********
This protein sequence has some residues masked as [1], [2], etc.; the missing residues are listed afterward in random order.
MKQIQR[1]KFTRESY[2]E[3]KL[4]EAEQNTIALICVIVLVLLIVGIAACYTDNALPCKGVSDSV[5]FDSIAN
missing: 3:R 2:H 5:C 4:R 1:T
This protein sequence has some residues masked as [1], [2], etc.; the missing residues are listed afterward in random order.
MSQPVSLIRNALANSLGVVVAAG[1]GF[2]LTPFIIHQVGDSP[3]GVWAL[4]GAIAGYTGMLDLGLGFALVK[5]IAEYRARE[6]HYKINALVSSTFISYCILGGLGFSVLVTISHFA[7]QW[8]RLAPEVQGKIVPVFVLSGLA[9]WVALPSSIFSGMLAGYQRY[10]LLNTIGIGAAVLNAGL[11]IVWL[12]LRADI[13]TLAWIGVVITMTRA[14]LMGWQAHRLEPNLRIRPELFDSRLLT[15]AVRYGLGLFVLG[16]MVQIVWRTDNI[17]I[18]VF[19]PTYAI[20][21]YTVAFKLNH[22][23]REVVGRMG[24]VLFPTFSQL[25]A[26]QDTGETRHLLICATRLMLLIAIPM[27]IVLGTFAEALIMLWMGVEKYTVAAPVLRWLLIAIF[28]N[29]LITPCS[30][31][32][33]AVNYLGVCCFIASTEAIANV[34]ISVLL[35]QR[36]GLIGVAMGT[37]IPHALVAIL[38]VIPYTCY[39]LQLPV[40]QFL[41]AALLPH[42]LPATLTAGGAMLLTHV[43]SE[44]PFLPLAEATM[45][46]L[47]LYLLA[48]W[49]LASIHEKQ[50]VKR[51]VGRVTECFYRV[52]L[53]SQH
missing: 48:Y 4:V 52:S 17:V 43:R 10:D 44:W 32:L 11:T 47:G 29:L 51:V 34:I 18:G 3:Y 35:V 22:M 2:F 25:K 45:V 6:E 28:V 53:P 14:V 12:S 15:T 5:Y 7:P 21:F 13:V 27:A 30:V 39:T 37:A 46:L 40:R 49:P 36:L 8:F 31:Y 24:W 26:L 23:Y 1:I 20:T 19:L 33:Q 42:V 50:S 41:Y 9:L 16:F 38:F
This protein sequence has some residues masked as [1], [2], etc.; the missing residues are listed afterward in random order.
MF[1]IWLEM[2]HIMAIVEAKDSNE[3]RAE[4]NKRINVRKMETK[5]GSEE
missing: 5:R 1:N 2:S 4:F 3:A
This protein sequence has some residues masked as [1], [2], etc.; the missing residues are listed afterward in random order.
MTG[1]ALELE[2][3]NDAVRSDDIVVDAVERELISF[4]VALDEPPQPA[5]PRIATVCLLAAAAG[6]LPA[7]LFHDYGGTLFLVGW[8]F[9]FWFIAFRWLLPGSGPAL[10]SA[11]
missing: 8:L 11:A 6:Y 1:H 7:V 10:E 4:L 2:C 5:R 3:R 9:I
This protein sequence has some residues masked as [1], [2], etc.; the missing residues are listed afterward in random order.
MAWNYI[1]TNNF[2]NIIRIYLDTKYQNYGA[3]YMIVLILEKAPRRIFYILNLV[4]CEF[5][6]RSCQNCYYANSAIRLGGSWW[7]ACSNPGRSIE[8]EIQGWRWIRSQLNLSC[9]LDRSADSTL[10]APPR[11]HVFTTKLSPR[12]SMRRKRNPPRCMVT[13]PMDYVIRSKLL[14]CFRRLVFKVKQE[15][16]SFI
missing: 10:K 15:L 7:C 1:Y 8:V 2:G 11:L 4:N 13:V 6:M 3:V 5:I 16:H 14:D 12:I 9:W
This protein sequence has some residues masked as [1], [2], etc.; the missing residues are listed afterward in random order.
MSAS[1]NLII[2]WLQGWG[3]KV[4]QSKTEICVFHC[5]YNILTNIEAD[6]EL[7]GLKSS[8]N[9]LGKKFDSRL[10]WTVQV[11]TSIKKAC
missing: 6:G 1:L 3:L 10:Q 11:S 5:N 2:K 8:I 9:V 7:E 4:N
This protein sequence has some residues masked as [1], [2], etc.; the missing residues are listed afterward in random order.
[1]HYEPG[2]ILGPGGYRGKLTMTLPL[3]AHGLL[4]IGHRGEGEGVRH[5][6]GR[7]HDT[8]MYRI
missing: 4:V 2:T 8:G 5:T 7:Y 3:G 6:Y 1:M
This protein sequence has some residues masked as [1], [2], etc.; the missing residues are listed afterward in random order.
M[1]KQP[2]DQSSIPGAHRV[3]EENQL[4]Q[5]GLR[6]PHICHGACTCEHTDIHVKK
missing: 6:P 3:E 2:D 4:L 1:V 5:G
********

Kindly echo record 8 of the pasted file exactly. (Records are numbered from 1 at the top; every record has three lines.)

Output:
This protein sequence has some residues masked as [1], [2], etc.; the missing residues are listed afterward in random order.
M[1]KQP[2]DQSSIPGAHRV[3]EENQL[4]Q[5]GLR[6]PHICHGACTCEHTDIHVKK
missing: 6:P 3:E 2:D 4:L 1:V 5:G